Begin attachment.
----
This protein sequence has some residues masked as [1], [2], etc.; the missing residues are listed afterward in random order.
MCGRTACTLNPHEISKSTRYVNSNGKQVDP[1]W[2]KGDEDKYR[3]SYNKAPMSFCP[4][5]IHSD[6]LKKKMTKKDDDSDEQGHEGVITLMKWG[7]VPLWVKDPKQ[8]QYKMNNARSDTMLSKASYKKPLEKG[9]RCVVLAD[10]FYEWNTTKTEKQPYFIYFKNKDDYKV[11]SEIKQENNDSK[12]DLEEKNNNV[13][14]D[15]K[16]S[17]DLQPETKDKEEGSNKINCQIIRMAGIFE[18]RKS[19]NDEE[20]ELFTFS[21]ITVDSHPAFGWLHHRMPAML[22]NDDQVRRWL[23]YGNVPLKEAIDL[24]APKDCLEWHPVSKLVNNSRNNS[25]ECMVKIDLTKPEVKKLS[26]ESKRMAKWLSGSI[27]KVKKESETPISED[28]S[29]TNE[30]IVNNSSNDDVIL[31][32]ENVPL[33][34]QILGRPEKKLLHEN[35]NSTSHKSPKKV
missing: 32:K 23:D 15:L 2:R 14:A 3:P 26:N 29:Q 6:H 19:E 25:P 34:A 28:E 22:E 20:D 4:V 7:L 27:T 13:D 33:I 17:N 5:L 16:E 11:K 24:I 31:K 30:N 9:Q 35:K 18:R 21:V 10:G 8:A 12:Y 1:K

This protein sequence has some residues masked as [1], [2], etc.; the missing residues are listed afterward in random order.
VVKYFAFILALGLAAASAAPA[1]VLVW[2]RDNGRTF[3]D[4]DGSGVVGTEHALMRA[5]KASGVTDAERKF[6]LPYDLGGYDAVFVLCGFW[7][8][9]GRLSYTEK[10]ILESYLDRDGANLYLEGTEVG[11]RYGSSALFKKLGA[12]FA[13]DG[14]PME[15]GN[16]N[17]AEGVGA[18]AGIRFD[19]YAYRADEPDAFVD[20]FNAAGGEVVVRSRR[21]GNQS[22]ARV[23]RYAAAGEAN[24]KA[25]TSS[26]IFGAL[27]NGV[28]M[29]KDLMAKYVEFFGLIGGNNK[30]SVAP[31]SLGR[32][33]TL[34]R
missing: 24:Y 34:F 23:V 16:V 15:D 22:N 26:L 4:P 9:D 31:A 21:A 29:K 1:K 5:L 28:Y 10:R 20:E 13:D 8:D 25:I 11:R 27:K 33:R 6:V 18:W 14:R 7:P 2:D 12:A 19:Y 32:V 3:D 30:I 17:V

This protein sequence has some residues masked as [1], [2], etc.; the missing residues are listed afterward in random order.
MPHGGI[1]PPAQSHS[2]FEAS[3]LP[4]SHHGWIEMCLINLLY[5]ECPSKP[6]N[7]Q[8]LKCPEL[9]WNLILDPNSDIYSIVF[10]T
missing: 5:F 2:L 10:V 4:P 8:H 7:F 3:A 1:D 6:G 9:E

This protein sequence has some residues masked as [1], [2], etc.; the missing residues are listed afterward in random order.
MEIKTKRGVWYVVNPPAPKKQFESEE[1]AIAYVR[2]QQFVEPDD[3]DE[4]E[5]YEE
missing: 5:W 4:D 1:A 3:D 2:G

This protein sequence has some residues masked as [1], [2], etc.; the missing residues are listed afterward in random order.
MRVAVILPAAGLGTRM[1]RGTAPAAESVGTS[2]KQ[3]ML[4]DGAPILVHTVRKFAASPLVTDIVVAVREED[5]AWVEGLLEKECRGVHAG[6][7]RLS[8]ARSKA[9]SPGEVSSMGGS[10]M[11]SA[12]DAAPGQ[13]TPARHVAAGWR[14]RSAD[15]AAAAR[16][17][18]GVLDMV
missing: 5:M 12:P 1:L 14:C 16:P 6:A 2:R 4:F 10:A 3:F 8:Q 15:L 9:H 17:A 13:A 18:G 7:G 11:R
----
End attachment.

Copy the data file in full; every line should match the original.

This protein sequence has some residues masked as [1], [2], etc.; the missing residues are listed afterward in random order.
MCGRTACTLNPHEISKSTRYVNSNGKQVDP[1]W[2]KGDEDKYR[3]SYNKAPMSFCP[4][5]IHSD[6]LKKKMTKKDDDSDEQGHEGVITLMKWG[7]VPLWVKDPKQ[8]QYKMNNARSDTMLSKASYKKPLEKG[9]RCVVLAD[10]FYEWNTTKTEKQPYFIYFKNKDDYKV[11]SEIKQENNDSK[12]DLEEKNNNV[13][14]D[15]K[16]S[17]DLQPETKDKEEGSNKINCQIIRMAGIFE[18]RKS[19]NDEE[20]ELFTFS[21]ITVDSHPAFGWLHHRMPAML[22]NDDQVRRWL[23]YGNVPLKEAIDL[24]APKDCLEWHPVSKLVNNSRNNS[25]ECMVKIDLTKPEVKKLS[26]ESKRMAKWLSGSI[27]KVKKESETPISED[28]S[29]TNE[30]IVNNSSNDDVIL[31][32]ENVPL[33][34]QILGRPEKKLLHEN[35]NSTSHKSPKKV
missing: 32:K 23:D 15:L 2:R 14:A 3:P 26:N 29:Q 6:H 19:E 25:P 34:A 28:E 22:E 20:D 4:V 7:L 27:T 13:D 33:I 17:N 5:L 16:E 11:K 24:I 31:K 30:N 9:Q 35:K 18:R 21:V 10:G 8:A 12:Y 1:K

This protein sequence has some residues masked as [1], [2], etc.; the missing residues are listed afterward in random order.
VVKYFAFILALGLAAASAAPA[1]VLVW[2]RDNGRTF[3]D[4]DGSGVVGTEHALMRA[5]KASGVTDAERKF[6]LPYDLGGYDAVFVLCGFW[7][8][9]GRLSYTEK[10]ILESYLDRDGANLYLEGTEVG[11]RYGSSALFKKLGA[12]FA[13]DG[14]PME[15]GN[16]N[17]AEGVGA[18]AGIRFD[19]YAYRADEPDAFVD[20]FNAAGGEVVVRSRR[21]GNQS[22]ARV[23]RYAAAGEAN[24]KA[25]TSS[26]IFGAL[27]NGV[28]M[29]KDLMAKYVEFFGLIGGNNK[30]SVAP[31]SLGR[32][33]TL[34]R
missing: 24:Y 34:F 23:V 16:V 15:D 22:N 26:L 4:P 9:D 31:A 21:A 29:K 1:K 5:L 28:Y 10:R 20:E 13:D 8:D 25:I 11:R 27:K 33:R 6:V 18:W 14:R 7:P 2:D 12:A 19:Y 32:V 3:D 30:I 17:V

This protein sequence has some residues masked as [1], [2], etc.; the missing residues are listed afterward in random order.
MPHGGI[1]PPAQSHS[2]FEAS[3]LP[4]SHHGWIEMCLINLLY[5]ECPSKP[6]N[7]Q[8]LKCPEL[9]WNLILDPNSDIYSIVF[10]T
missing: 5:F 2:L 10:V 4:P 8:H 7:F 3:A 1:D 6:G 9:E

This protein sequence has some residues masked as [1], [2], etc.; the missing residues are listed afterward in random order.
MEIKTKRGVWYVVNPPAPKKQFESEE[1]AIAYVR[2]QQFVEPDD[3]DE[4]E[5]YEE
missing: 5:W 4:D 1:A 3:D 2:G

This protein sequence has some residues masked as [1], [2], etc.; the missing residues are listed afterward in random order.
MRVAVILPAAGLGTRM[1]RGTAPAAESVGTS[2]KQ[3]ML[4]DGAPILVHTVRKFAASPLVTDIVVAVREED[5]AWVEGLLEKECRGVHAG[6][7]RLS[8]ARSKA[9]SPGEVSSMGGS[10]M[11]SA[12]DAAPGQ[13]TPARHVAAGWR[14]RSAD[15]AAAAR[16][17][18]GVLDMV
missing: 5:M 12:P 1:L 14:C 16:P 6:A 2:R 4:F 10:A 3:F 8:Q 15:L 9:H 17:A 13:A 18:G 7:G 11:R